FDA Approves Hemlibra to Treat Bleeding in Hemophilia A Patients

Mathew Shanley

Earlier today, the U.S. Food and Drug Administration (FDA) approved Genentech’s Hemlibra (emicizumab-kxwh) for patients with hemophilia A who have developed Factor VIII inhibiting antibodies.

The newly-approved therapy is intended to reduce or completely prevent the frequency of bleeding episodes in adult and pediatric patients.

Hemophilia A is a rare genetic condition in which the blood of a patient is unable to properly form clots due to missing or reduced levels of Factor VIII. The disorder is characterized by symptoms including recurrent painful bleeding episodes, some of which can be life-threatening. Hemlibra is the first new medicine in nearly 20 years for this patient population, most of whom are at risk for long-term joint damage and disability due to bleeding issues. Before today’s approval, the current standard of care included the previously regulated Advate and Kogenate, both used prophylactically.

“Reducing the frequency or preventing bleeding episodes is an important part of disease management for patients with hemophilia. Today’s approval provides a new preventative treatment that has been shown to significantly reduce the number of bleeding episodes in patients with hemophilia A with Factor VIII inhibitors,” said Richard Pazdur, M.D., acting director of the Office of Hematology and Oncology Products in the FDA’s Center for Drug Evaluation and Research and director of the FDA’s Oncology Center of Excellence in a press release. “In addition, patients treated with Hemlibra reported an improvement in their physical functioning.”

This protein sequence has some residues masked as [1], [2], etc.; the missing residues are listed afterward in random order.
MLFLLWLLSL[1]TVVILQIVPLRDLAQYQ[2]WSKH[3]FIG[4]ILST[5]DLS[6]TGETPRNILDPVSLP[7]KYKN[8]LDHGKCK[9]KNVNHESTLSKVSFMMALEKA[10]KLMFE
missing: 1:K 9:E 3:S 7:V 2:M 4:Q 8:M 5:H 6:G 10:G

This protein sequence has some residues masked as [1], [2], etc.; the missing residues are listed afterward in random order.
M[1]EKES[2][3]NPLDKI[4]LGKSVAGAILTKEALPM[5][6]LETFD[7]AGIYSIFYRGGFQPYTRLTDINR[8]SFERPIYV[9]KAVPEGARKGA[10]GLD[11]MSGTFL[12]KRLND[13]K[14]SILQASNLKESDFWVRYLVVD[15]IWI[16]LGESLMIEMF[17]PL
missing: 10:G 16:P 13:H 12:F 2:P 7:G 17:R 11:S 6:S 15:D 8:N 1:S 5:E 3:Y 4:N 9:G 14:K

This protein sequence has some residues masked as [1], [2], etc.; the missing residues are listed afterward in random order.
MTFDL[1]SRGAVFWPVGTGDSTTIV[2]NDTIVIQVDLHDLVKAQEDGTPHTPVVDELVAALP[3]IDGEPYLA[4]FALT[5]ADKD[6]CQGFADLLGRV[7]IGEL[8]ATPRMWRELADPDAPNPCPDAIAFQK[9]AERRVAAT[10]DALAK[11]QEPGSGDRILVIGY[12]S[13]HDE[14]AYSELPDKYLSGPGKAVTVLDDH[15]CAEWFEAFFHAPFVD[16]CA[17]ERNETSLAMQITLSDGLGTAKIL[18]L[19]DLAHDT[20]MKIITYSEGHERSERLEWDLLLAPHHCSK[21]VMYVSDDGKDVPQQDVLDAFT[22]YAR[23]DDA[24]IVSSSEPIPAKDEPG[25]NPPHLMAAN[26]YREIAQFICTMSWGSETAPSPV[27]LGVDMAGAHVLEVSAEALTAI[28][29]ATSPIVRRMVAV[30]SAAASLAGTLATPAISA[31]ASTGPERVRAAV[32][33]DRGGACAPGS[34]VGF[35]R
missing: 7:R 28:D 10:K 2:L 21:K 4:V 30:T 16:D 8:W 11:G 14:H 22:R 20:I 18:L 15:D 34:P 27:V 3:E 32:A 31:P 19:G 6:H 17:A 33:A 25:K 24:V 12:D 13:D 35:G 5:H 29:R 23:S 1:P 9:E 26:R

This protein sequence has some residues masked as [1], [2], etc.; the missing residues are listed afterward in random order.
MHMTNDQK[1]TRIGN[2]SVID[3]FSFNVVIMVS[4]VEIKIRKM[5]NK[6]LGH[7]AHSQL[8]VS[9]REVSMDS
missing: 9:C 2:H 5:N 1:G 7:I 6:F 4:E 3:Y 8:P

Results from 2 of the largest piviotal clinical trials for people with hemophilia A with inhibitors were the impetus behind the approval. The first of which enrolled 109 male patients aged 12 years and older, with the randomized portion comparing Hemlibra to no prophylactic treatment in 53 patients who were treated with on-demand therapy with a bypassing agent prior to their enrollment. Patients taking Hemlibra experienced an 87% reduction in the rate of bleeds that necessitated treatment compared to those who did not receive the therapy. Data from the Phase 3 HAVEN 1 trial that assessed the efficacy, safety and pharmacokinetics of once-weekly subcutaneous emicizumab were published in the New England Journal of Medicine in July.

The same results were found in the second trial which evaluated a single arm of 23 males under the age of 12. 87% of patients taking Hemlibra did not experience a bleeding episode that required treatment.

Common side effects of Hemlibra include reactions at injection sites, headache and joint pain.

In August, the FDA accepted Genentech’s Biologics License Application (BLA) and granted Priority Review for emicizumab. The company was also previously granted Breakthrough Therapy Designation and Orphan Drug Designation from the FDA.

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